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Social fears emerging in adolescence can have negative effects on emotional well-being. Yet the mechanisms by which these risks occur are unknown. One possibility is that associative learning results in fears to previously neutral social stimuli. Such conditioned responses may alter subsequent processing of social stimuli. We used a novel conditioning task to examine how associative processes influence social fear and attention orienting in adolescents. Neutral photographs were paired with socially rewarding or aversive stimuli during conditioning; a dot-probe task then assessed biases in attention orienting. The social conditioning task modified subjective ratings of the neutral stimuli. Moreover, for the neutral stimulus that was paired with the aversive stimulus, the strength of conditioning showed a relationship with subsequent attentional vigilance. The findings elucidate mechanisms by which negative peer experiences during adolescence may affect emotional processing.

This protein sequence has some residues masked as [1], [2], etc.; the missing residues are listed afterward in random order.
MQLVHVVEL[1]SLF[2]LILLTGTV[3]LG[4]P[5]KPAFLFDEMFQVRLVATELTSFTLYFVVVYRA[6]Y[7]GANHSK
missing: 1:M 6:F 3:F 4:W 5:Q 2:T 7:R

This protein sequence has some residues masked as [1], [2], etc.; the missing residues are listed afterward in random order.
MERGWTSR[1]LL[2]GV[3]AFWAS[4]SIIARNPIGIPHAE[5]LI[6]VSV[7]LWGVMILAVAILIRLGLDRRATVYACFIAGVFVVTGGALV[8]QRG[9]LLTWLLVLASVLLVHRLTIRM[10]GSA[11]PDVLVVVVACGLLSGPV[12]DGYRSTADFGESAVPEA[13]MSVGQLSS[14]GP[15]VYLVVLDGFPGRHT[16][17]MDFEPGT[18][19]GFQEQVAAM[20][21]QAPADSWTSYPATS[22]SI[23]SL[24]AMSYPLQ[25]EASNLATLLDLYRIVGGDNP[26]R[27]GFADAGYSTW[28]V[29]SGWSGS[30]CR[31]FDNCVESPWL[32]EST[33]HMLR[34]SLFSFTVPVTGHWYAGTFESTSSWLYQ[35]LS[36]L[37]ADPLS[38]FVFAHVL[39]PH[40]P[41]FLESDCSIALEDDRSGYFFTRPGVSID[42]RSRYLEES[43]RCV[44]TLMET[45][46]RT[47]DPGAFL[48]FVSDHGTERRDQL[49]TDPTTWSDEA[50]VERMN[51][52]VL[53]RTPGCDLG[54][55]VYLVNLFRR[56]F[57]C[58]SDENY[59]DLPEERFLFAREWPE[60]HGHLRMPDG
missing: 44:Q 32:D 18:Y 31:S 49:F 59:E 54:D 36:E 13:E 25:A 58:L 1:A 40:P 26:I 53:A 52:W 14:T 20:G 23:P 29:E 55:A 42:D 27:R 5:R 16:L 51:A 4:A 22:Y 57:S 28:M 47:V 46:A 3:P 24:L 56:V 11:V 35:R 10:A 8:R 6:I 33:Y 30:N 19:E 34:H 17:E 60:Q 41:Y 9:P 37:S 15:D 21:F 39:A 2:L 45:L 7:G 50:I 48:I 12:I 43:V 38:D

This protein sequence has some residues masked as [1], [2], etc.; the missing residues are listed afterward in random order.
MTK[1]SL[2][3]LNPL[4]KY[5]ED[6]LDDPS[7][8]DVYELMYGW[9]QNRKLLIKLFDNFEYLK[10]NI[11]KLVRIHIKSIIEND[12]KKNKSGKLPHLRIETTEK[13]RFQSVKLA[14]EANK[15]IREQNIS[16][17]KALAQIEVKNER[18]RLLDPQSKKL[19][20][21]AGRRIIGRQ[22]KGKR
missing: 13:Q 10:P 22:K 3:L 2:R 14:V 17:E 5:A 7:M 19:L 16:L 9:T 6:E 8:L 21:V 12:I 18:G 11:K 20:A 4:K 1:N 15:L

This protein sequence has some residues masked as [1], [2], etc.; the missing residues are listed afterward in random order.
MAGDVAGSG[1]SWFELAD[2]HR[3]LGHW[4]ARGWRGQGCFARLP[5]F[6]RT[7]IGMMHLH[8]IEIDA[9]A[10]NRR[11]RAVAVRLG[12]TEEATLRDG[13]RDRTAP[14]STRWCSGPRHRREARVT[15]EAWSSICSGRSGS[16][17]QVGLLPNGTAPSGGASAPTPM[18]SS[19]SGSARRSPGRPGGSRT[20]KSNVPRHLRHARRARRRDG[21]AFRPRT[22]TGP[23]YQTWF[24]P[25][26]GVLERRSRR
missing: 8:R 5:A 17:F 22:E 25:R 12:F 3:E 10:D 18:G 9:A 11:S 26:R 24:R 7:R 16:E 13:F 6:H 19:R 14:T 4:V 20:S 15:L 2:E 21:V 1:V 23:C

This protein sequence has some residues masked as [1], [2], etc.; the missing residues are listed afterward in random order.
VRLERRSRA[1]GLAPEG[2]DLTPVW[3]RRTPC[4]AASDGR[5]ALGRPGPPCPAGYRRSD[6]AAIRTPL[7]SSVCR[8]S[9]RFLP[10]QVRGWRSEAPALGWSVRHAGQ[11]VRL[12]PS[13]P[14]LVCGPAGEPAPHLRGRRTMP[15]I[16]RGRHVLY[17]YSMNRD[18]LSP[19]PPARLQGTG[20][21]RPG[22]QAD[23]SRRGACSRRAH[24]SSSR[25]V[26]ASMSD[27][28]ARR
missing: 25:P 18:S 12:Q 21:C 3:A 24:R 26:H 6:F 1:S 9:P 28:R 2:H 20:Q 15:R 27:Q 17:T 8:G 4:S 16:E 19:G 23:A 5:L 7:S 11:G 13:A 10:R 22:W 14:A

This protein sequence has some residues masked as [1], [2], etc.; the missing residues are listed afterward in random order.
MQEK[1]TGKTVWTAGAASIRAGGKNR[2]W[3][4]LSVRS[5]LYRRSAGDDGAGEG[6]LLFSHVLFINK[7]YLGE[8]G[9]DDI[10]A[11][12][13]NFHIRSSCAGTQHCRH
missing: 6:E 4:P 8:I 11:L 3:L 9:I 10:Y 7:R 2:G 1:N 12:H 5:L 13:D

Original publication




Journal article


Cogn Emot

Publication Date





1139 - 1147


Adolescent, Adolescent Behavior, Attention, Child, Conditioning, Classical, Cues, Fear, Female, Humans, Male, Social Perception